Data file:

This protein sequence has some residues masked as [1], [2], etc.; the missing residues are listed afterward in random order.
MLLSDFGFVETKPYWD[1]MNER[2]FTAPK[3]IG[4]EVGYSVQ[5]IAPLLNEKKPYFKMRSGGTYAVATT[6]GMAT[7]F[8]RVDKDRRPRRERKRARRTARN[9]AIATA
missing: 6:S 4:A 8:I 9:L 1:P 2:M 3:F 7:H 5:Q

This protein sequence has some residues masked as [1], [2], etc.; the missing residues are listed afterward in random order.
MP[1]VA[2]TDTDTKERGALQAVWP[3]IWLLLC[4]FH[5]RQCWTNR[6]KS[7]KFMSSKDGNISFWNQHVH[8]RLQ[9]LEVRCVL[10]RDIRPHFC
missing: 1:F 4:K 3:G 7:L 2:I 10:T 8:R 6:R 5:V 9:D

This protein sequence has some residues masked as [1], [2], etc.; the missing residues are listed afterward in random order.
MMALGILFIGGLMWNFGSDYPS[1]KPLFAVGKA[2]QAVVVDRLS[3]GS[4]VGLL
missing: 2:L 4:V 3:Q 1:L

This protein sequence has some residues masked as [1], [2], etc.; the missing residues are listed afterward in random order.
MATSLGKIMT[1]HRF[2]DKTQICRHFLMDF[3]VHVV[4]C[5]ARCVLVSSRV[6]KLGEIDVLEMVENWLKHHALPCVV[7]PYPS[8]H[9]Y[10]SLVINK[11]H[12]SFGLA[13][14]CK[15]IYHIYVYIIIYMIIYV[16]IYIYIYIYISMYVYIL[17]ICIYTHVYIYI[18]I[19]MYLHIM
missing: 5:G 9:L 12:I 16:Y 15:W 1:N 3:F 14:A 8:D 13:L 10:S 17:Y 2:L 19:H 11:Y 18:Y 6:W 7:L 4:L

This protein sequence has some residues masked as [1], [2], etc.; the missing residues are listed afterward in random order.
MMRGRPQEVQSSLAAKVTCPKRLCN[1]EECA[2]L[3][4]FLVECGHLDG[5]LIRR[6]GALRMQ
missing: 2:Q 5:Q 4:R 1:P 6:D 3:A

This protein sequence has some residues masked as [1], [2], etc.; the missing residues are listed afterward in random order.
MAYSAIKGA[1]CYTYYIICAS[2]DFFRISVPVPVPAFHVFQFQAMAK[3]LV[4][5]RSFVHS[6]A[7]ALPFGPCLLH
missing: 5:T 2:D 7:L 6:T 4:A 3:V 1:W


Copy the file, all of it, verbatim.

This protein sequence has some residues masked as [1], [2], etc.; the missing residues are listed afterward in random order.
MLLSDFGFVETKPYWD[1]MNER[2]FTAPK[3]IG[4]EVGYSVQ[5]IAPLLNEKKPYFKMRSGGTYAVATT[6]GMAT[7]F[8]RVDKDRRPRRERKRARRTARN[9]AIATA
missing: 6:S 4:A 8:I 9:L 1:P 2:M 3:F 7:H 5:Q

This protein sequence has some residues masked as [1], [2], etc.; the missing residues are listed afterward in random order.
MP[1]VA[2]TDTDTKERGALQAVWP[3]IWLLLC[4]FH[5]RQCWTNR[6]KS[7]KFMSSKDGNISFWNQHVH[8]RLQ[9]LEVRCVL[10]RDIRPHFC
missing: 1:F 4:K 3:G 7:L 2:I 10:T 8:R 6:R 5:V 9:D

This protein sequence has some residues masked as [1], [2], etc.; the missing residues are listed afterward in random order.
MMALGILFIGGLMWNFGSDYPS[1]KPLFAVGKA[2]QAVVVDRLS[3]GS[4]VGLL
missing: 2:L 4:V 3:Q 1:L

This protein sequence has some residues masked as [1], [2], etc.; the missing residues are listed afterward in random order.
MATSLGKIMT[1]HRF[2]DKTQICRHFLMDF[3]VHVV[4]C[5]ARCVLVSSRV[6]KLGEIDVLEMVENWLKHHALPCVV[7]PYPS[8]H[9]Y[10]SLVINK[11]H[12]SFGLA[13][14]CK[15]IYHIYVYIIIYMIIYV[16]IYIYIYIYISMYVYIL[17]ICIYTHVYIYI[18]I[19]MYLHIM
missing: 5:G 9:L 12:I 16:Y 15:W 1:N 3:F 14:A 8:D 13:L 10:S 17:Y 2:L 19:H 11:Y 18:Y 6:W 7:L 4:L

This protein sequence has some residues masked as [1], [2], etc.; the missing residues are listed afterward in random order.
MMRGRPQEVQSSLAAKVTCPKRLCN[1]EECA[2]L[3][4]FLVECGHLDG[5]LIRR[6]GALRMQ
missing: 2:Q 5:Q 4:R 1:P 6:D 3:A

This protein sequence has some residues masked as [1], [2], etc.; the missing residues are listed afterward in random order.
MAYSAIKGA[1]CYTYYIICAS[2]DFFRISVPVPVPAFHVFQFQAMAK[3]LV[4][5]RSFVHS[6]A[7]ALPFGPCLLH
missing: 5:T 2:D 7:L 6:T 4:A 3:V 1:W